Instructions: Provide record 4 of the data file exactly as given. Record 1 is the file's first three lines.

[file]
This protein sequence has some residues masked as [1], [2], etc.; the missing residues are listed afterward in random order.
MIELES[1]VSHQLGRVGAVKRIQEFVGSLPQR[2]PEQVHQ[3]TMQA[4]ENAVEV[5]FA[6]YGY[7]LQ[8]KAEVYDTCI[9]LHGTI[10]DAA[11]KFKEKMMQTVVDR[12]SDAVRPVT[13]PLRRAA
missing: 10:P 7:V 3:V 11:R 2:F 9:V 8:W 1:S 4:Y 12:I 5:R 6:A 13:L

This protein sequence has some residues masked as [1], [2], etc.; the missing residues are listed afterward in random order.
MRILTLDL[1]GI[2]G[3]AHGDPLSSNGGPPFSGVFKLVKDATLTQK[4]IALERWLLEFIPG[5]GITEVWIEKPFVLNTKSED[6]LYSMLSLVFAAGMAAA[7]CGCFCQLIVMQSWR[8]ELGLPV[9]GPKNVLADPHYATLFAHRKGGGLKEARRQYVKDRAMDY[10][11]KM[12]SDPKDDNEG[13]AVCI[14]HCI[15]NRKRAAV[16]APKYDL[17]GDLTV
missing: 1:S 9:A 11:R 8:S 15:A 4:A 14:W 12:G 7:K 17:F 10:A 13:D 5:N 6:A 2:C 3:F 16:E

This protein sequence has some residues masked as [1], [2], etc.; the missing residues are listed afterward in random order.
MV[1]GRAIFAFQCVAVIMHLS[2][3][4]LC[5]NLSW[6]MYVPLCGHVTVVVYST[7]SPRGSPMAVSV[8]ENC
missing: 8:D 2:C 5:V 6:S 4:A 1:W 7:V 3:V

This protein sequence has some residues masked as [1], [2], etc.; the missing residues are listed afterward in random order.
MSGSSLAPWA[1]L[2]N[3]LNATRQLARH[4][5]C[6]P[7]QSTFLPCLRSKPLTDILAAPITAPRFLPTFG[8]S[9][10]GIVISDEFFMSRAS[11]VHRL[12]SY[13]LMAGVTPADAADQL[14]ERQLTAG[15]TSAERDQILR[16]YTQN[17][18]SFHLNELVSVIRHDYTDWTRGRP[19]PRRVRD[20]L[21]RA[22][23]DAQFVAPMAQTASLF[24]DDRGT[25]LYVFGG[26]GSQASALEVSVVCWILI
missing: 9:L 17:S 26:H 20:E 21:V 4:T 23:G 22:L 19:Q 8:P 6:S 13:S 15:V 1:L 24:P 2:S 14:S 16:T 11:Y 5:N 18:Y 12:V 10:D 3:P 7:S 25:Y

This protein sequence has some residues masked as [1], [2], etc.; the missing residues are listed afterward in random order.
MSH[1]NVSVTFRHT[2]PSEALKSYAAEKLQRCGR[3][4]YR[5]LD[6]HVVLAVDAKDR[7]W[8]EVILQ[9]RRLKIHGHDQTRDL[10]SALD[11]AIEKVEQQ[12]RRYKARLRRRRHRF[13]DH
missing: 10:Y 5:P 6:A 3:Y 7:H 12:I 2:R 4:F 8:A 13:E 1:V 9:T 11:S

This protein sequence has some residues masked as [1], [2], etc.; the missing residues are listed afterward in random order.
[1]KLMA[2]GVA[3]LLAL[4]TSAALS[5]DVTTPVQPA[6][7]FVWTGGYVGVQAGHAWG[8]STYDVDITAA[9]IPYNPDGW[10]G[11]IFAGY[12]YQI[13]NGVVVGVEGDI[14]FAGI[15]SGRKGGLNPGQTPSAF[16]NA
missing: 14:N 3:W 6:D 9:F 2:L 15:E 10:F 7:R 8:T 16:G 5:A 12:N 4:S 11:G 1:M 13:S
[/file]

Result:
This protein sequence has some residues masked as [1], [2], etc.; the missing residues are listed afterward in random order.
MSGSSLAPWA[1]L[2]N[3]LNATRQLARH[4][5]C[6]P[7]QSTFLPCLRSKPLTDILAAPITAPRFLPTFG[8]S[9][10]GIVISDEFFMSRAS[11]VHRL[12]SY[13]LMAGVTPADAADQL[14]ERQLTAG[15]TSAERDQILR[16]YTQN[17][18]SFHLNELVSVIRHDYTDWTRGRP[19]PRRVRD[20]L[21]RA[22][23]DAQFVAPMAQTASLF[24]DDRGT[25]LYVFGG[26]GSQASALEVSVVCWILI
missing: 9:L 17:S 26:H 20:E 21:V 4:T 23:G 22:L 19:Q 8:P 6:S 13:S 15:V 1:L 24:P 2:S 14:S 16:T 11:Y 5:N 18:Y 12:V 10:D 3:P 7:S 25:Y